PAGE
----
What are effects of using a phone for long hours?

Long hours of staring at the screen can be hazardous if not done with caution.

Bending the head forward to use a smartphone/computer affects the spine directly. Tilting the head forward to 15 degrees places about 12.15kgs of force on the neck. This increases to 18 kgs at 30 degrees, 22.05 kgs at 45 degrees and 27 kgs at 60 degrees.

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When holding your head in this position, i.e. 60 degrees, excessive amounts of tension are created in the deep muscles of your neck and across the shoulders causing both acute and chronic neck pain (text neck/turtle neck). Chronic headaches have also been linked to this condition.

The increased prevalence of these pains is due to the increasing popularity and hour’s people spend on handheld devices such as smartphones, e-readers and tablets.

Signs and Symptoms of Text Neck

  • Stiff neck: soreness and difficulty in moving the neck is usually present when trying to move the neck after long usages.
  • Pain: can be localized to one spot or may be diffused over an area, usually lower part of the neck. Can be described as dull aching or can also be sharp or stabbing in extreme cases.
  • Radiating pain: there can often be radiation of pain into the shoulders and arms.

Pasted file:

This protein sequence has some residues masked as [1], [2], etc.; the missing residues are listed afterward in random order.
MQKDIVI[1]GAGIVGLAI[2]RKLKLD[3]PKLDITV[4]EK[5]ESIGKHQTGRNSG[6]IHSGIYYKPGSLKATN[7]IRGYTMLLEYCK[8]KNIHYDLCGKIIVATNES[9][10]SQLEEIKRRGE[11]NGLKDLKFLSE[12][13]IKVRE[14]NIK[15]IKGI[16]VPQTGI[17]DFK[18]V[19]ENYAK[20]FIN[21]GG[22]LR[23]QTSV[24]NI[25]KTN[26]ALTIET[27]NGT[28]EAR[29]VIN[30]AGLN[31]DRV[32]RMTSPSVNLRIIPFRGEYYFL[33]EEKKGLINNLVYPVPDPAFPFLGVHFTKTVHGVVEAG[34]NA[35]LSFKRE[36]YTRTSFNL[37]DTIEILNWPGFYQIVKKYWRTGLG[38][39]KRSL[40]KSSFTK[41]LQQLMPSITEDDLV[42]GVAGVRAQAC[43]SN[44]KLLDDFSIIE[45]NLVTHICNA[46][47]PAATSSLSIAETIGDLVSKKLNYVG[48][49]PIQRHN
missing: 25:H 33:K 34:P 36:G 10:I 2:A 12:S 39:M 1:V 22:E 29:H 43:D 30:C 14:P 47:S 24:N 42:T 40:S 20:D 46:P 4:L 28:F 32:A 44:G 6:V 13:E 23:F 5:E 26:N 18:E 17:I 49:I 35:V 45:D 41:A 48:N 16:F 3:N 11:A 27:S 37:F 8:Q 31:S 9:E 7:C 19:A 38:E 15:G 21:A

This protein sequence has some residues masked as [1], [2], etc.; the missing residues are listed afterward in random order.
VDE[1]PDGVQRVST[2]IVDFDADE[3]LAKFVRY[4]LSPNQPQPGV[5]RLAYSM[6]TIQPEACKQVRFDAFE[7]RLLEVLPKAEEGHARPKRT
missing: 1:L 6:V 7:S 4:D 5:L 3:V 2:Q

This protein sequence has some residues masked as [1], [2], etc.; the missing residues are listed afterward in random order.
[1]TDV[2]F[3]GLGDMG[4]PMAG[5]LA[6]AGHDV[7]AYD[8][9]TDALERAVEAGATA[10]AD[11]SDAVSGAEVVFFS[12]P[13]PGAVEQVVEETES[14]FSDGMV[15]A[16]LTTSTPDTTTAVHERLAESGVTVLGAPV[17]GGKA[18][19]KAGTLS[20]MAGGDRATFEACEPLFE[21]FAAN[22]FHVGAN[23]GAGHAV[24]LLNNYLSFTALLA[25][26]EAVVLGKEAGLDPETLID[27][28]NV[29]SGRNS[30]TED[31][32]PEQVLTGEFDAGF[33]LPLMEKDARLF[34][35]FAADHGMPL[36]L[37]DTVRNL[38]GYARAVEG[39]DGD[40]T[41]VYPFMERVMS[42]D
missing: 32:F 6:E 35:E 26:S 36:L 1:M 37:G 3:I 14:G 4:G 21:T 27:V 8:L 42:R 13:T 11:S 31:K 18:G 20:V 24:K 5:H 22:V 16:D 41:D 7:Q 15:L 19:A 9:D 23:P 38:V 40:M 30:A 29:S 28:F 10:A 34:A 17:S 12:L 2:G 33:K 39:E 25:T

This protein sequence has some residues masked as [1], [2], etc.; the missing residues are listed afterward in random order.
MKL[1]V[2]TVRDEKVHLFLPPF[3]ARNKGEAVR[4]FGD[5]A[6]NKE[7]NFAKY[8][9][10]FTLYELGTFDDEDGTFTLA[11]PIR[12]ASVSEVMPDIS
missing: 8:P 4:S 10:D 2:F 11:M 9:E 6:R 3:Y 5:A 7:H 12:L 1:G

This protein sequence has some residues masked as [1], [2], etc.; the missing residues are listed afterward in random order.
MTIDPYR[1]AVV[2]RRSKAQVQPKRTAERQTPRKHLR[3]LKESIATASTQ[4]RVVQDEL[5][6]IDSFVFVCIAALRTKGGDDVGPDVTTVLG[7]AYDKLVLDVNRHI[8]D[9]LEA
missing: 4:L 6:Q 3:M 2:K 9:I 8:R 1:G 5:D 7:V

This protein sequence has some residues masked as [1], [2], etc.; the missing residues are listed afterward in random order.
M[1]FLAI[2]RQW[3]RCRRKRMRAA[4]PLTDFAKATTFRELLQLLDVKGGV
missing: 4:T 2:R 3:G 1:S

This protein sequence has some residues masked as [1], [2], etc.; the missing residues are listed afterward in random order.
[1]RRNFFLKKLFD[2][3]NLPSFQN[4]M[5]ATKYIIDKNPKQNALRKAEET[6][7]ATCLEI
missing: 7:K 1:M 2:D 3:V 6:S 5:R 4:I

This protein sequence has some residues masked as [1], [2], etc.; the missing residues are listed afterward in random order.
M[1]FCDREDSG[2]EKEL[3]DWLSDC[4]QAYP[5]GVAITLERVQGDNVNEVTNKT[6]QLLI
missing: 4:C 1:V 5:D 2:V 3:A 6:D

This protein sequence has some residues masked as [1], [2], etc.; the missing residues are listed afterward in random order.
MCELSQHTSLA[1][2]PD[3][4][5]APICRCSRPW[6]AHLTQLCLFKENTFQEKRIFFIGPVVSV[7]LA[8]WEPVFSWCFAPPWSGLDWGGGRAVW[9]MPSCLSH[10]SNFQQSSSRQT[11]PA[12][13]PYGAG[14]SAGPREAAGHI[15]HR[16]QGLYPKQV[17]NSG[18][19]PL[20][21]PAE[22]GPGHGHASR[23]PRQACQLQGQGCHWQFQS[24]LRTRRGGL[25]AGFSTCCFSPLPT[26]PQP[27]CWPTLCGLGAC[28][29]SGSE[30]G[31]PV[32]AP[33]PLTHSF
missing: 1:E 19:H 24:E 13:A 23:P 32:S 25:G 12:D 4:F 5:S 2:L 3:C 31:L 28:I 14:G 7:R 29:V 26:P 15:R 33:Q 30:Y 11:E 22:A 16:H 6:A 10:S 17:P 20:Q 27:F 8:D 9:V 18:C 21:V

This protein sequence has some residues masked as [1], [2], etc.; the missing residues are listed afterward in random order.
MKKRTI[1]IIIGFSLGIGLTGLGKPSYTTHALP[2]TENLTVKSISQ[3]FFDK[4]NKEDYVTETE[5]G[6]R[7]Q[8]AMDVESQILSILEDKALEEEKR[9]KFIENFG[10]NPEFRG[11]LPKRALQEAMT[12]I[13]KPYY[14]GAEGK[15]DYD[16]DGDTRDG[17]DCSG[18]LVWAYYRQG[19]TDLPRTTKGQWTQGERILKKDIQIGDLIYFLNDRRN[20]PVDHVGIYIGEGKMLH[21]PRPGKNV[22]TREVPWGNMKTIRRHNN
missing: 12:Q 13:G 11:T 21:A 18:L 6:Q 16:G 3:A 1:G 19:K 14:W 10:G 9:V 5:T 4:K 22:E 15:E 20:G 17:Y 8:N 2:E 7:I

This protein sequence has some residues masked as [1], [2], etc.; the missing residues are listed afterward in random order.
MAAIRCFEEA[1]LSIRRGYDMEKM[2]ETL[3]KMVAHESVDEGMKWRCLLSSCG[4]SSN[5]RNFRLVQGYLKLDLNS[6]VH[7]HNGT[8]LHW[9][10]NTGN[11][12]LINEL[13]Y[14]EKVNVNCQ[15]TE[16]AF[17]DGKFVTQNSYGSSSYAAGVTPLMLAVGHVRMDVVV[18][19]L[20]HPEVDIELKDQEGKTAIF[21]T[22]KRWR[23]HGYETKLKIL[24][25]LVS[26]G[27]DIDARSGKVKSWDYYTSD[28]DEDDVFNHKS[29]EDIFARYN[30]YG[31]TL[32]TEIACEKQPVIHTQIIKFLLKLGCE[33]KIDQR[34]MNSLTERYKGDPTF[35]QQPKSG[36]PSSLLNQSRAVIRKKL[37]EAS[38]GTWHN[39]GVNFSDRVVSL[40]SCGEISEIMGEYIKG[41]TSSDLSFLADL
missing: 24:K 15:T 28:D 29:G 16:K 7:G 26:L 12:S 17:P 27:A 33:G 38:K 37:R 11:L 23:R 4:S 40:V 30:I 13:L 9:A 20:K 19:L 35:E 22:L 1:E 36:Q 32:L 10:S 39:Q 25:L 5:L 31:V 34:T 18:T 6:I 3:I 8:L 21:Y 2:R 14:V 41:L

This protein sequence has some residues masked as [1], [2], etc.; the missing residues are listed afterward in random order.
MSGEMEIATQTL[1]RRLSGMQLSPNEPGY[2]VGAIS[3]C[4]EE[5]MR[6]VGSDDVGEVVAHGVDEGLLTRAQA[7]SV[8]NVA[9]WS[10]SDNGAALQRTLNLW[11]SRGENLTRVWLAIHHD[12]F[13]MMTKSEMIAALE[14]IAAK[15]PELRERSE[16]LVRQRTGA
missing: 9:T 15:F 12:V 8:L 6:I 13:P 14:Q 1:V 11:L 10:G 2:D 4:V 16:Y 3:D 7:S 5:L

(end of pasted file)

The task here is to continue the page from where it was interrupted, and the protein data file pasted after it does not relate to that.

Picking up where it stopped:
• Muscular weakness: shoulders muscles namely, trapezius, rhomboids and shoulder external rotators are often weak
  • Headache: sub-occipital muscle tightness can lead to tension type headaches.

In addition to these common symptoms there can also be:-

  • Flattening of thoracic kyphosis
  • Early onset arthritis
  • Spinal degeneration
  • Disc compression
  • Muscle weakness


Text neck is conservatively managed by your physiotherapist. The main aims of treatment are to reduce the tension within the neck muscles, reduce the pain within your neck and address the postures that aggravate your symptoms.

In acute cases, pain relief is the main goal. It can be achieved by: -

  • Regular neck movements: rotations and side bending
  • Stretches: trapezius and levator
  • Chin tuck exercises
  • Ice/heat packs
  • Massage

In extreme chronic cases pain medication, injection into the facet joint or trigger point or acupuncture can be done.

Preventing a Recurrence

After your physiotherapist has assessed your lifestyle, posture and your neck structures they will confirm the main issues causing your neck pain.

They will then identify the best way to restore and maintain good posture by providing you with posture awareness prompts and exercises for you to monitor your own progress indefinitely.

Compiled by, Naomi Wausi

Spine Health and Sports Injury Clinic


Naomi Wausi

Physical Therapist

Spine Health and Sports Injury Clinic


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